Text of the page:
Hot Springs National Park is the strangest National Park we have yet to visit. The town of Hot Springs, Arkansas sprang up in the 1800s because of the natural hot mineral water that flowed into a nearby river, and people would come to sit in the river for recreation. Eventually it was determined, (through what kind of testing I have no idea), that these waters were beneficial to health, and so a city was built with various bath houses that captured the natural hot spring water and diverted it into tubs. Doctors would prescribe their patients trips to Hot Springs to cure their ails, and for the first half of the twentieth century business was booming. The National Park was created in order to preserve the history and healing properties of the area, although really the “park” is actually just the town itself.
Unfortunately, (or fortunately, depending on how you look at it), modern medicine was born and with it came miracle drugs like penicillin. People no longer needed to travel to Hot Springs to get well, and the area began a steady decline that is still apparent today. Out of the many historical bathhouses in the town, only one is still in operation in the same fashion as it was 100 years ago. Another has turned into a more modern spa, and the rest of the buildings are being retrofitted and leased into various businesses, including a brewery that is slated to open in the near future.
In light of this decline, it is easy to see why locals are now investing their time and energy into typical tourist traps like the Mafia Museum, along with kitschy shops and mediocre restaurants. They need to do what they can to stay afloat, and if people no longer want to pay for the healing waters, maybe they will pay to learn about Al Capone’s trips to the area. That said, we decided we did want to pay for the waters, and so we checked into a hotel that allowed dogs and had the hot spring water piped into the bathroom. The hotel was a shell of its former glory days from the 1920s, but we still enjoyed the live music in the lobby, the decent restaurant, and the various fountains and spigots that dispensed delicious untreated mineral water.
Exploring the town we discovered that there are fountains everywhere that pump out hot springs water, and several faucets that the public can use to fill up their water jugs. We took advantage of this and now, (over a week later), are still conserving the last of our delicious, magical mineral drinking water. The National Park visitor center was under renovation, so we visited the temporary location which was placed inside the gift shop. It was pretty depressing to see the rangers in their uniforms hawking bathrobes and sea salt soaks, but Hot Springs is an important cultural site and I am grateful the National Park exists here. Because of the National Park designation the old bathhouses must be maintained or refurbished in their original style, so the unique history of this city will forever be preserved, at least on some level.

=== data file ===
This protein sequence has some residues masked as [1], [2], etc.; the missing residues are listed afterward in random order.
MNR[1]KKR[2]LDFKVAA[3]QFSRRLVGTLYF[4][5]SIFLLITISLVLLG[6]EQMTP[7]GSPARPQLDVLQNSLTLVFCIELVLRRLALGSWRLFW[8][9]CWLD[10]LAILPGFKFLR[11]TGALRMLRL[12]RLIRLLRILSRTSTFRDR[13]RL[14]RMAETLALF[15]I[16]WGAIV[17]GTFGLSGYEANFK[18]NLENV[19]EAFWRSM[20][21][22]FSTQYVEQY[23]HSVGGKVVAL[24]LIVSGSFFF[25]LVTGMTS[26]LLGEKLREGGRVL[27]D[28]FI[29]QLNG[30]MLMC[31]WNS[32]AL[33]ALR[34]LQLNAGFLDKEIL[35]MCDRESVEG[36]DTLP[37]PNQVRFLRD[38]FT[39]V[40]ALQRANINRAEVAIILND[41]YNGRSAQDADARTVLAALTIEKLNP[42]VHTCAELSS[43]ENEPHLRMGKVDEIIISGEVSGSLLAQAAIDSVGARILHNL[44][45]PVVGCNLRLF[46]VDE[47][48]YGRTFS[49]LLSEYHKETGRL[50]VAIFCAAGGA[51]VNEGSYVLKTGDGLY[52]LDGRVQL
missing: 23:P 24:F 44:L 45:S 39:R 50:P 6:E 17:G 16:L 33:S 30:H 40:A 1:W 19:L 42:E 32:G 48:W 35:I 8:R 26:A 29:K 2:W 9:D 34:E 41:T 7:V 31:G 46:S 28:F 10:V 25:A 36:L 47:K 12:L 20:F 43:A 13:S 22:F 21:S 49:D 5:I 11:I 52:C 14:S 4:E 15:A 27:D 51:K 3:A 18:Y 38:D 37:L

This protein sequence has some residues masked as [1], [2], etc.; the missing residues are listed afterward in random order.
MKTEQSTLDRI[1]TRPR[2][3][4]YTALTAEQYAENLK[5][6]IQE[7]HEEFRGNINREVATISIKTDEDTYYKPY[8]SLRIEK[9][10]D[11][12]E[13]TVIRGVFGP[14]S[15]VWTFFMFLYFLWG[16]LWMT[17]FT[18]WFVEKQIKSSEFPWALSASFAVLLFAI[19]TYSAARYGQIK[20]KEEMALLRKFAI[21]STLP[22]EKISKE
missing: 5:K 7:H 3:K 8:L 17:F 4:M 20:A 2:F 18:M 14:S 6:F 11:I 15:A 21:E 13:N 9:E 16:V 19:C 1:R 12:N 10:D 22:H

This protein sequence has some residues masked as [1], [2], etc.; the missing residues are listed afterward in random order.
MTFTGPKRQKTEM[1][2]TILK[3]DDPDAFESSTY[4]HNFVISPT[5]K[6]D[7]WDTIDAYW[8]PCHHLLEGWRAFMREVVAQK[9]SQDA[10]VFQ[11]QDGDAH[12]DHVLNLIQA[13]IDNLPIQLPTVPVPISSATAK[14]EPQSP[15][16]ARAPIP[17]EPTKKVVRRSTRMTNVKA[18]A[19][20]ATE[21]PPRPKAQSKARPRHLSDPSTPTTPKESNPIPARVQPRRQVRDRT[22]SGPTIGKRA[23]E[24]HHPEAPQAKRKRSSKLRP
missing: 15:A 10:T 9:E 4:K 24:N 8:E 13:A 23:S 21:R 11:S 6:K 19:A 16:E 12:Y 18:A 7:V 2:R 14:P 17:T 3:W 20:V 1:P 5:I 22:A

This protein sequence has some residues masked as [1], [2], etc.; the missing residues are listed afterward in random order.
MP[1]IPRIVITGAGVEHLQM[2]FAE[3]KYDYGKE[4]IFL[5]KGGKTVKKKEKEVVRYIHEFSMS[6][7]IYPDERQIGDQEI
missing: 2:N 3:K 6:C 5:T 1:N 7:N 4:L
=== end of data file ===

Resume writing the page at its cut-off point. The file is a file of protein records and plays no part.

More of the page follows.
After a peaceful night enjoying the luxury of the mineral bath, a king sized bed, and bad television we hit the road into Oklahoma. We found a state park alongside a lake, and as we drove up we were greeted by the park ranger. This man was a sight to behold. He was missing a few fingers, and even more teeth, and smoked so many cigarettes that his plastic lighter was attached to his pants via an elastic leash. Looks aside he was quite friendly, and even had us follow him to the best campsite in the park. We were the only campers that night, and Zephyr enjoyed the freedom to run about untethered and swim in the lake.
The next morning we awoke early to frost, and a thick fog was resting on the lake. We had a quick breakfast and with chattering teeth we drove the next few hours into Oklahoma City. I needed a spot to post my blog, (lucky you!), and so we stopped at Elemental Coffee, a hip, industrial-style coffee house with hand pour overs and delicious coffee. Again, as I discovered in Chicago, I know the coffee is good if I don’t need to add a bunch of flavored sweetener! In this case our barista (or baristo?) was a nice young man from Escondido, a town in San Diego County not far from our last home. I asked what on earth brought him to Oklahoma City, and he replied, “I dunno. I just wanted something different.” Obviously someone like me cannot argue with logic so sound. I tip my hat to this fellow adventure seeker. Knowing that there are so many of us out there makes me all warm and fuzzy inside.